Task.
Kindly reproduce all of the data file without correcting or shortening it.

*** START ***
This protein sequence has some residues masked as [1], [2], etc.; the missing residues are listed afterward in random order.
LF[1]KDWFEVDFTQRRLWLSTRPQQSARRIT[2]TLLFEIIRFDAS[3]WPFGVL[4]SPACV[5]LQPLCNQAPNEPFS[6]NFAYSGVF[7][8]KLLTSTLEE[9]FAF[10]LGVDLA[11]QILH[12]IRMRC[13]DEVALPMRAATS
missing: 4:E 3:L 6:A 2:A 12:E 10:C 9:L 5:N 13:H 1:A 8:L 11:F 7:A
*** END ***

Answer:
This protein sequence has some residues masked as [1], [2], etc.; the missing residues are listed afterward in random order.
LF[1]KDWFEVDFTQRRLWLSTRPQQSARRIT[2]TLLFEIIRFDAS[3]WPFGVL[4]SPACV[5]LQPLCNQAPNEPFS[6]NFAYSGVF[7][8]KLLTSTLEE[9]FAF[10]LGVDLA[11]QILH[12]IRMRC[13]DEVALPMRAATS
missing: 4:E 3:L 6:A 2:A 12:E 10:C 9:L 5:N 13:H 1:A 8:L 11:F 7:A